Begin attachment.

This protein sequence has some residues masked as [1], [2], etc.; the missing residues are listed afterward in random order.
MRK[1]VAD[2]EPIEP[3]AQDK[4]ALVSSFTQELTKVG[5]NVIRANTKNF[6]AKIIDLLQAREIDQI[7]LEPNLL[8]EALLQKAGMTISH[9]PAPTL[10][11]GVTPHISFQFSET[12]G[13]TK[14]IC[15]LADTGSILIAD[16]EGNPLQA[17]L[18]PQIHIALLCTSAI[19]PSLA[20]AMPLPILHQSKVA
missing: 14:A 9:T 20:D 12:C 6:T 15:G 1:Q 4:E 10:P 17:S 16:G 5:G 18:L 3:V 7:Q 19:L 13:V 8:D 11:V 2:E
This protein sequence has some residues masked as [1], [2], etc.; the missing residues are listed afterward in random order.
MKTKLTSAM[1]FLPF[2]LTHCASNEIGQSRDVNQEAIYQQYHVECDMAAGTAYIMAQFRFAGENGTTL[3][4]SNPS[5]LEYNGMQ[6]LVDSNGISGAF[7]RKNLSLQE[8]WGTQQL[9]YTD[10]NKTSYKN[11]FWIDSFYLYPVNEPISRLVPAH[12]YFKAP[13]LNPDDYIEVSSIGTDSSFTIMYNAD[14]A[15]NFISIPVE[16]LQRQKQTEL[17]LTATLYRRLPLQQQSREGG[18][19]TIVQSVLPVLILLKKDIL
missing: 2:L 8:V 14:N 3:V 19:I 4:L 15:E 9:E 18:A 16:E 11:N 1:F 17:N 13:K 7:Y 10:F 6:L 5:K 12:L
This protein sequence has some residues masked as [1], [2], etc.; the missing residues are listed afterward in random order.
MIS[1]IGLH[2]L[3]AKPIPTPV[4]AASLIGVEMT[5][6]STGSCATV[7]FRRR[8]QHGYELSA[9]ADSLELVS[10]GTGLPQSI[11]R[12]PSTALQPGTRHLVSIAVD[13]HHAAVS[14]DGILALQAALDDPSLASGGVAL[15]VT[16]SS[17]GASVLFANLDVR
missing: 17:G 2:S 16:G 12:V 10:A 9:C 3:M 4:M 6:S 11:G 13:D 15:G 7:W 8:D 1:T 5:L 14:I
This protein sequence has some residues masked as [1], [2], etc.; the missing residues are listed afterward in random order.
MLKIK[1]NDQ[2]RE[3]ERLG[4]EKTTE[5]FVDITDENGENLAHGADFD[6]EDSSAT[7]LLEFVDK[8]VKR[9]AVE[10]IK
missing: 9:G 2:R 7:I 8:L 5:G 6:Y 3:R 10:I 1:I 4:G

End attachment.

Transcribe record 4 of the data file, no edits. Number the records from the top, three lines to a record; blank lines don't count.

This protein sequence has some residues masked as [1], [2], etc.; the missing residues are listed afterward in random order.
MLKIK[1]NDQ[2]RE[3]ERLG[4]EKTTE[5]FVDITDENGENLAHGADFD[6]EDSSAT[7]LLEFVDK[8]VKR[9]AVE[10]IK
missing: 9:G 2:R 7:I 8:L 5:G 6:Y 3:R 10:I 1:I 4:G